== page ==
troops towards Sedgemoor was discovered through a telescope. Over the
S. porch is the date 1579, and the initials R.B. (Richard Bere, Abbot
of Glastonbury), R.F. (Richard Fox, Bishop of Winchester), and H.P.
(unknown). The interior is remarkable for the difference in the width
of the aisles, which are separated from the nave by an E.E. arcade,
above which there is a clerestory. Over the N. aisle there is a curious
arch, with some defaced carving (apparently a crucifixion) above it.
The chancel originally had a lateral chapel on the S., of which traces
are visible both within and without. On the W. buttress of the S.
transept there are still marks where Monmouth's rustics sharpened their
scythes and axes. On both the S. and N. walls of the church there are
consecration crosses. One of its most notable features is the
excellence of its woodwork: note in particular (1) the bench ends, one
of which has _M_ (Queen Mary), surmounted by a crown, with the date
1559; (2) the lectern, dated 1618; (3) the pulpit, with linen-pattern
carving; (4) the railings near the organ, and the base of the tower,
bearing the dates 1620 and 1637. The rood-screen is partly modern, but
contains some old work. Note also the holy-water stoup, squint,
sedilia, and double piscina. Three altar frontals have been constructed
out of a beautiful cope which was discovered under the pulpit. There is
a good brass (about 1490), said to belong to a Sydenham, near the S.
entrance. Recently (1904) a curious sale took place in accordance with
a custom which is said to have been observed since 1490, when a piece
of land was left to be sold every twenty-one years to provide for the
repairs of the church, the auction to last during the burning of half
an inch of candle, and the last bidder before the candle was consumed
to become the purchaser. A similar method of sale is stated to prevail
at Tatworth, near Chard.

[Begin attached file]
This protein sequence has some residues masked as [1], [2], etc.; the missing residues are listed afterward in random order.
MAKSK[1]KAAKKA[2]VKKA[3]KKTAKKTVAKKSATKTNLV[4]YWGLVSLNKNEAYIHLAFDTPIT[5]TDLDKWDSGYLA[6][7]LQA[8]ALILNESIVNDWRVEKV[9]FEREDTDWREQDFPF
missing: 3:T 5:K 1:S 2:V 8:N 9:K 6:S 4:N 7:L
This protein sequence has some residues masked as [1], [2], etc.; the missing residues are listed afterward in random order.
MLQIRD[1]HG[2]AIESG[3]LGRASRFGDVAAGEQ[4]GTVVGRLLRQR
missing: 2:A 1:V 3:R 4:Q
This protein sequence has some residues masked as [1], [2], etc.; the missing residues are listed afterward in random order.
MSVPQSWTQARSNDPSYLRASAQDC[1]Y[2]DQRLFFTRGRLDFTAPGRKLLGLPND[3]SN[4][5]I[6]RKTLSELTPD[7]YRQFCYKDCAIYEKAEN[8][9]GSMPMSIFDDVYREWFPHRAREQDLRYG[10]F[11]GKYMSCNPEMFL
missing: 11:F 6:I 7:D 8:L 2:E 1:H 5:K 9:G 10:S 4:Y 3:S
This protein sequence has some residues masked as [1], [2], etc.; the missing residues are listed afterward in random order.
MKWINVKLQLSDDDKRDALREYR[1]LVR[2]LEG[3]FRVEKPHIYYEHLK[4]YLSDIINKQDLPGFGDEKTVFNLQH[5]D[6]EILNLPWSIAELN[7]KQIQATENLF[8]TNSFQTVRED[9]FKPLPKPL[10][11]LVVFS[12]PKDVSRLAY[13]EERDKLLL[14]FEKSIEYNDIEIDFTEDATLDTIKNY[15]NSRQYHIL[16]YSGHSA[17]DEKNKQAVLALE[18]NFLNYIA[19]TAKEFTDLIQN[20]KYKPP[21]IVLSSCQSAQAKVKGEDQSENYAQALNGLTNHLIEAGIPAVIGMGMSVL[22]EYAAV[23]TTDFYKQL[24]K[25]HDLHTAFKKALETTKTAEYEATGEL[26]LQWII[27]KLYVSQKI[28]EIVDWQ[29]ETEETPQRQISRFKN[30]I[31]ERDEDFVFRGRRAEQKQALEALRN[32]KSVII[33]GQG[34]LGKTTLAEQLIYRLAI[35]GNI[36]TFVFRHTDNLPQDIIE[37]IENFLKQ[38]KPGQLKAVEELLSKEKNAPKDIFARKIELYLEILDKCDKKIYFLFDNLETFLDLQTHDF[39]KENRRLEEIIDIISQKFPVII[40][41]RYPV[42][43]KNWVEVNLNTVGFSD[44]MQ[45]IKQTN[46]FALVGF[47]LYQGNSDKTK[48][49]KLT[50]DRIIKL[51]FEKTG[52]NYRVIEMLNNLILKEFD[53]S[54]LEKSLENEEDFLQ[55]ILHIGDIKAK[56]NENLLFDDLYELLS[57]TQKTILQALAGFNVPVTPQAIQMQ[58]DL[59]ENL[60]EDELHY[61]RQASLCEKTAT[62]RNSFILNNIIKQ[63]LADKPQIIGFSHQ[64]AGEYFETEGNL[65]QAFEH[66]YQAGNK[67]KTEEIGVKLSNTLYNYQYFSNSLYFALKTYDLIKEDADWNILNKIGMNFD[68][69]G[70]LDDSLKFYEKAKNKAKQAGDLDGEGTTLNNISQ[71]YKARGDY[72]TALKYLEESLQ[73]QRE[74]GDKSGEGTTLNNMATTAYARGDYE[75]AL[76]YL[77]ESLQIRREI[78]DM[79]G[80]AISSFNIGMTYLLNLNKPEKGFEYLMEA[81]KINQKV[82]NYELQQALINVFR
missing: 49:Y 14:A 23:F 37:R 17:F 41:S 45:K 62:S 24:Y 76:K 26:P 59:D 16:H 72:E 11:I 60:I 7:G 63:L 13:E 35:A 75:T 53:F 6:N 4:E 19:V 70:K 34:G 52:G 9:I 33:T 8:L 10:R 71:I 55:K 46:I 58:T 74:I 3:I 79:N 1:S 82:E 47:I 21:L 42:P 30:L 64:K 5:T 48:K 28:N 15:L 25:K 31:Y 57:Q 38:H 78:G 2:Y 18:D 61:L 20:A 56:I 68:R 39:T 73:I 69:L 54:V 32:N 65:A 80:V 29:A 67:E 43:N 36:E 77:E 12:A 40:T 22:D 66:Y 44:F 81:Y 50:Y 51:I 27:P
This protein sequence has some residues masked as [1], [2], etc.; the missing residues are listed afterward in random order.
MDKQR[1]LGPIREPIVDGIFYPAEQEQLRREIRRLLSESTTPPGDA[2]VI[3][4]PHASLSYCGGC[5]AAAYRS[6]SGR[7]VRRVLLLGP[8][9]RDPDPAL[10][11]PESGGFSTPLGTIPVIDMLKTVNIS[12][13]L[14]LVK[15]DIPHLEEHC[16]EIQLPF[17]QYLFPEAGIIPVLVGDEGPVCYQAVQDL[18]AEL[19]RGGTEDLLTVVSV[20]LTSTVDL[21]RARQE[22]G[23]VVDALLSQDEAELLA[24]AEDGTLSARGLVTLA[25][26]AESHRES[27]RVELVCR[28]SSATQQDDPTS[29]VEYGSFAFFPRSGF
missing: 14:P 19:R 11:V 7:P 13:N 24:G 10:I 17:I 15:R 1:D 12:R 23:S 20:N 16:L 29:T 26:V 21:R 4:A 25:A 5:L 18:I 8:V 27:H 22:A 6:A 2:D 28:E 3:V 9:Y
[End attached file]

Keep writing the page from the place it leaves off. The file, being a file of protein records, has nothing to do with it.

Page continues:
_Chelvey_ is a village 1 m. S.W. of Nailsea Station. Its church, ded.
to St Bridget, preserves a Norm. door within the S. porch, and a Norm.
font on the S. side of the building. There is a large chapel containing
three recesses beneath ogee canopies. Note the corbels on either side
of the chancel to support the Lenten veil, and some curious old seats.
There is some old glass in the windows, and a cross in the churchyard.
In a farmhouse near are the remains of _Chelvey Court_, once the
residence of the Tynte family, who have memorials in the church.
_Chelwood_, a small parish 2 m. S.E. of Pensford. Its little church
contains nothing of interest except an ancient font (probably Norm.)
and a medley of early glass (probably French) in the W. window.
_Cheriton, North_, a pleasant village 3 m. S.W. of Wincanton. It has a
restored church, which preserves a pulpit of Charles I.'s time (1633),
and a tub font. The screen is, in the main, modern, though part dates
from the 15th cent.
_Chesterblade_, 2 m. N.E. of Evercreech, perhaps owes the first part of
its name to its contiguity to the camp on Small Down (mentioned below).
Its church has a Norm. S. door. Note also (1) the quaintly carved Norm.
corbels at the N.E. and S.E. angles of the nave, (2) the Norm. font,